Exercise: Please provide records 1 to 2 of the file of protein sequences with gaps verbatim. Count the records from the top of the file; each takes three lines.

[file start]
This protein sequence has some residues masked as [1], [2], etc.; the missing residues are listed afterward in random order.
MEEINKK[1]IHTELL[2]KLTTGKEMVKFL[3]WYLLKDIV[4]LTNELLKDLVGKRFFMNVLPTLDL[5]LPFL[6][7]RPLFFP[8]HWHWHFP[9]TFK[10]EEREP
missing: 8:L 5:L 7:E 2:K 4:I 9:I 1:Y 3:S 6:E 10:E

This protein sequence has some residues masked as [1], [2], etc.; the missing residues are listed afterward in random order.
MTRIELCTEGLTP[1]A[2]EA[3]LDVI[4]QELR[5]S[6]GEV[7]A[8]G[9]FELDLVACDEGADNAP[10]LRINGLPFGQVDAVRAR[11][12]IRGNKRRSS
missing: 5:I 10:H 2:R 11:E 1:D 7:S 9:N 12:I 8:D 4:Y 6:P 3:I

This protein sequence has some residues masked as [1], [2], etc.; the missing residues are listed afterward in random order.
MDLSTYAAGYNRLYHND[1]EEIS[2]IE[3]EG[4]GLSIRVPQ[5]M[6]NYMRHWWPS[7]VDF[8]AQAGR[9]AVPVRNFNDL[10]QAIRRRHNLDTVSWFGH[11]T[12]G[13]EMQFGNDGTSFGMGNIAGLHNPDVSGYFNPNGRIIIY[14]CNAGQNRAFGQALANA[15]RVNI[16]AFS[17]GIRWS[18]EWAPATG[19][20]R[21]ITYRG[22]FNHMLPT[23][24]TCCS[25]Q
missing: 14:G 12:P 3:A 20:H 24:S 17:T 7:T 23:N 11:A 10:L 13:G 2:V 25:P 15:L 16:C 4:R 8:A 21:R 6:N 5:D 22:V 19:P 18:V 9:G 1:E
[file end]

This protein sequence has some residues masked as [1], [2], etc.; the missing residues are listed afterward in random order.
MEEINKK[1]IHTELL[2]KLTTGKEMVKFL[3]WYLLKDIV[4]LTNELLKDLVGKRFFMNVLPTLDL[5]LPFL[6][7]RPLFFP[8]HWHWHFP[9]TFK[10]EEREP
missing: 8:L 5:L 7:E 2:K 4:I 9:I 1:Y 3:S 6:E 10:E

This protein sequence has some residues masked as [1], [2], etc.; the missing residues are listed afterward in random order.
MTRIELCTEGLTP[1]A[2]EA[3]LDVI[4]QELR[5]S[6]GEV[7]A[8]G[9]FELDLVACDEGADNAP[10]LRINGLPFGQVDAVRAR[11][12]IRGNKRRSS
missing: 5:I 10:H 2:R 11:E 1:D 7:S 9:N 12:I 8:D 4:Y 6:P 3:I